Badpuppy Gay Today
Monday, 14 April, 1997
There's a cinematic tale, a good, funny, no budget pre-JOHNS film that's called "Hustler White." Its got lousy camera work, awkward acting, and a silly story, but it's full of life/movement and fun. Its politically incorrect (i.e. its blacks are rapists, but fun-fake rapists)--but a good film nevertheless.
This simple plot: a day in the life of a Hollywood street hustler who loses, then gets his shirt, has been re-made by Scott Silver and his friend-from-their-days-at-the-American-Film-Institute, Stefan Simchowitz. Scott and Stefan have managed to get some real bucks and have made a low budget film (as opposed to "Hustler White" as a no-budget film). The result is JOHNS.
If this reviewer were ever to be given his rightful place as Teacher at the American Film Institute, or the University of California's Los Angeles Film School, he'd give students a quiz, consisting of two questions:
QUESTION ONE: How many stolen plots, taken from previous films, can you identify after seeing Scott Silver and Stefan Simchowitz's JOHNS?
QUESTION TWO: Can you, being politically incorrect, draw a picture of the genesis of JOHNS? You may use the phrase, "Silver and his friend Simchowitz" and not lose points for anti-Semitism.
OK. Here's the correct answer to Question One:
JOHNS starts with a voice-over and a supine figure. The figure is not floating in a pool but is sleeping (father of death.) A Voice and the Supine Figure: "Sunset Boulevard." (1950; Director: Billy Wilder.)
Item stolen from previous films: Shoes which have the ID and all the money of the lead character. Source: "Sullivan's Travels," (1941; Director: Preston Sturges.)
Property of shoes: They are the luck of the character: "Johnny Suede" (1991; Director: Tom DiCiolo.)
Predicament of the main character: He must, by day's end, pay back huge sum owed Mafioso types or be killed. (Cassavantes film: title unremembered.)
By days end: Violence meets a man who can't admit his homosexuality: A beating. ("Midnight Cowboy" (1969; Director: John Schlesinger.)
Two buddies, one gay, one straight, but devoted to each other: "My Own Private Idaho" (1991; Director: Gus van Sant.)
A person in JOHNS, a male whore, shows how he fools clients by pretending orgasm by gasping a lot. (Sally Field, in "When Harry Met Sally": (1989; Director: Rob Reiner.) Of course, most men show sexual enthusiasm not by gasping but by having an orgasm and ejaculating. This copy-cat scene with a man, instead of a woman, therefore makes little sense.
Planned escape from Evil City to place of healing. One dies, the other goes on alone, on the bus. (Again: "Midnight Cowboy", see credits above.)
A teacher, such as this reviewer longs to be, would have to deduct from the grade of any student who doesn't remember (this is no open-book exam) the title of the Cassavantes film where the character in a single day must get the money or be killed.
Question Two: Can you give a picture of the genesis of JOHNS?
Yes. A nice Jewish (gay) young man, graduating from the American Film Institute decides--not like the author of "Sling Blade" that he will take a piece of his heart and put it on-film but will remake "Hustler White" (but this young filmmaker has connections which the maker of "Hustler White" did not and a bigger budget).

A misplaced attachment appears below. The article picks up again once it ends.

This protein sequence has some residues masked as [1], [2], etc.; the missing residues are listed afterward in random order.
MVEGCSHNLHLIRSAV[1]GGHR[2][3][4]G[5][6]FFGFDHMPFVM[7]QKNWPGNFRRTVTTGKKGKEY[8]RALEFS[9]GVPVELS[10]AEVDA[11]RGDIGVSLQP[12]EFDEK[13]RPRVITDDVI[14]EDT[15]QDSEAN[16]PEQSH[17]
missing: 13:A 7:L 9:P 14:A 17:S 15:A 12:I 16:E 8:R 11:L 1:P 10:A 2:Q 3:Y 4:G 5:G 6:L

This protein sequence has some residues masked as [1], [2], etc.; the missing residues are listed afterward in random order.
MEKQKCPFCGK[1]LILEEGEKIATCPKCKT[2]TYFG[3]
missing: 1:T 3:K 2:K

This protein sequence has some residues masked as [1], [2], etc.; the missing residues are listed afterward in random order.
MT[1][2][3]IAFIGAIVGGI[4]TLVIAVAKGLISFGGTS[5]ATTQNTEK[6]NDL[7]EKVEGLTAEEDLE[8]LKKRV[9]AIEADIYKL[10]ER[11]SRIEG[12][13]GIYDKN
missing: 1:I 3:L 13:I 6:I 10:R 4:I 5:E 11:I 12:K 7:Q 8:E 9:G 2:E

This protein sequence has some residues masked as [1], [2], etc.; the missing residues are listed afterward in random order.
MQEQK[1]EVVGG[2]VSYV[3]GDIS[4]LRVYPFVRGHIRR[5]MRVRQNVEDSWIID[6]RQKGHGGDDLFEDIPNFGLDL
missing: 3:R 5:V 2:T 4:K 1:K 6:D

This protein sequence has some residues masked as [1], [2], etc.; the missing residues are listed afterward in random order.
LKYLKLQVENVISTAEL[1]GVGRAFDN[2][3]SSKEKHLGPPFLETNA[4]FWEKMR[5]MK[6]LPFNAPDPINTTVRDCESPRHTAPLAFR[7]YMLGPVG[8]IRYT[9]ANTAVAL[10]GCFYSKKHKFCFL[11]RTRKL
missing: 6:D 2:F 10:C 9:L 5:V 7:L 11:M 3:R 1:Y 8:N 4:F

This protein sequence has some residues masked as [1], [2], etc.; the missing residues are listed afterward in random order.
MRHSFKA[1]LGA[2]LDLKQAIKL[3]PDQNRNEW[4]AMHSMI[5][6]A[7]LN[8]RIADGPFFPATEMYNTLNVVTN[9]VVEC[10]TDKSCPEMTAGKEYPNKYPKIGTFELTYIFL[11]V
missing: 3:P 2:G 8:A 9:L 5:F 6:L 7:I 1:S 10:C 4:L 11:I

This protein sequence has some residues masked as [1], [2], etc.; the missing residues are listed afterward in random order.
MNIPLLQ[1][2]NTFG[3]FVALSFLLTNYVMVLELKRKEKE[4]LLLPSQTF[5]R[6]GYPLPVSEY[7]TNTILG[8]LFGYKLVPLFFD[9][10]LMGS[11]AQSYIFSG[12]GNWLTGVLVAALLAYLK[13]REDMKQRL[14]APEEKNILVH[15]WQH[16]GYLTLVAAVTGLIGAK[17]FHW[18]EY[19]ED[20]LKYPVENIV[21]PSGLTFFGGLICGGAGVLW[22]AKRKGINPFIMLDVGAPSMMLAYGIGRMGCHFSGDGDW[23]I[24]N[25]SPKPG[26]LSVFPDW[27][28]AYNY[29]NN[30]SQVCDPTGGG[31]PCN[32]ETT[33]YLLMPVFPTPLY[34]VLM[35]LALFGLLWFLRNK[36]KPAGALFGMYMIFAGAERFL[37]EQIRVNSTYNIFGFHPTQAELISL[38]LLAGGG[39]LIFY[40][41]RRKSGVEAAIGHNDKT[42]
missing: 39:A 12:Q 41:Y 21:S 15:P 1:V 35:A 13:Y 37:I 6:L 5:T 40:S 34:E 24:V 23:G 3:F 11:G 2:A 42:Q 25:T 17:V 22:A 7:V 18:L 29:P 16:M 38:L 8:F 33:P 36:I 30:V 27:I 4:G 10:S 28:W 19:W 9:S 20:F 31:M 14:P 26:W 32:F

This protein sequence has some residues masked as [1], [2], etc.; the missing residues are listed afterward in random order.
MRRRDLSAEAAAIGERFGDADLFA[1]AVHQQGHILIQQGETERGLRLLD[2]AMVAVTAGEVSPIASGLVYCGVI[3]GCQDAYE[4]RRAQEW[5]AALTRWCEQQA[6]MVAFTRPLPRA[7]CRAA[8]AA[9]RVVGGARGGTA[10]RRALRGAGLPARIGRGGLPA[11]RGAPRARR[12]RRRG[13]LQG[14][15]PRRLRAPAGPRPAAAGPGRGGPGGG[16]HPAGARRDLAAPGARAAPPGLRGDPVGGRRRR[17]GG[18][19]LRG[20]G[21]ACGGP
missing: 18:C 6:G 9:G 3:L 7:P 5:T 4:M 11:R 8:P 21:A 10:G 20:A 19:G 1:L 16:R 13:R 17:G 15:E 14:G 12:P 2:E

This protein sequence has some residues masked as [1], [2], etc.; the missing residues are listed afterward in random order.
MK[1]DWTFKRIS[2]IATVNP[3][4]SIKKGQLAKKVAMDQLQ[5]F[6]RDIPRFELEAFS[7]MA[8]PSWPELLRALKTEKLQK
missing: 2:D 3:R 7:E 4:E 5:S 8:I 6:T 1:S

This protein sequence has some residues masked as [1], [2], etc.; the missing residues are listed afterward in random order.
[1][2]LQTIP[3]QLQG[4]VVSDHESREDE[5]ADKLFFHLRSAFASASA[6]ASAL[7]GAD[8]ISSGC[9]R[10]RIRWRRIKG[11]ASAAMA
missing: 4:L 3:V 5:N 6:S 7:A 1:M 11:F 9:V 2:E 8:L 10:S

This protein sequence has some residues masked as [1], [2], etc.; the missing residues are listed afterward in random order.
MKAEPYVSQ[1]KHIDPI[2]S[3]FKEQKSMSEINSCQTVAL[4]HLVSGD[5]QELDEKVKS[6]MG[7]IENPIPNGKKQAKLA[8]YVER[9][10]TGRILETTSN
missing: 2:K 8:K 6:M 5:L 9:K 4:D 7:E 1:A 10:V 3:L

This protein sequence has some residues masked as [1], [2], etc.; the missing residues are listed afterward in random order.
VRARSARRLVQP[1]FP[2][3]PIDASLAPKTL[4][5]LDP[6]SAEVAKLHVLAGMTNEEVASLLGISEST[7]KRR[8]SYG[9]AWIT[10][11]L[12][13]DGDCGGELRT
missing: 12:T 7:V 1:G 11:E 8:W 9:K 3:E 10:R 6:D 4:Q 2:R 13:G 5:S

But the Nice Jewish Boy has seen the old classics and has also seen (at the Gay Film Festival, arty-stuff like "Bodies Without Souls") and the famous-famous superhit "Silence of the Lambs" where horror is underlined with sacred church music and angelic voices and harps.
He's done cinema verite research like Cassavantes and has paid street hustlers who have boasted (a) that they get $200 a throw from their johns for simple blowjobs, even though in Los Angeles one can get Prime Beef (see the ads in the gay personals) for much less from street whores, strung out on drugs and not Quality and (b) the reasons why, earning top dollar, they're still out in the street is they've had recent setbacks, been robbed. They can show bruises and cuts. Still, repeat stories of conquests, mansions they were in where they picked up--lying around the place--stuff like strings of pearls.
And this film--JOHNS--is the result.
End of quiz.
One must hate this film--JOHNS--as well as the film makers. But note: Siskel and Ebert give it two thumbs up; it has won the Euskal Media Prize at the 1996 San Sebastian Film Festival and the Special Audience Award at the 1996 Valencia Film Festival.
Stuck in this film are: Lukas Haas, who, only yesterday, was a cute prepubescent boy in "Witness", and David Arquette who, playing the street person in "Where the Day Takes You" does look as if he's been eating out of dumpsters.
Also stuck, and giving good value for their money: Elliot Gould, once married to Barbara S., playing a silly married Jewish dude who invites a male whore into his house where his wife's jewelry is up for grabs. Well, it's an acting gig and better than eating out of dumpsters, or is it?
And--having an odd/slight acting triumph: Richard Kind as a gay hotel clerk who follows protocol as Chief Desk Clerk in a ritzy hotel where the lead-whore, David Arquette, wants to have a Night in. Kind returns this john's deposit-money when this john wants to leave the Evil City.
This film is no credit to Los Angeles, the Art of Film, the American Film Institute, homosexuality or hustlers.
© 1997 BEI;
All Rights Reserved.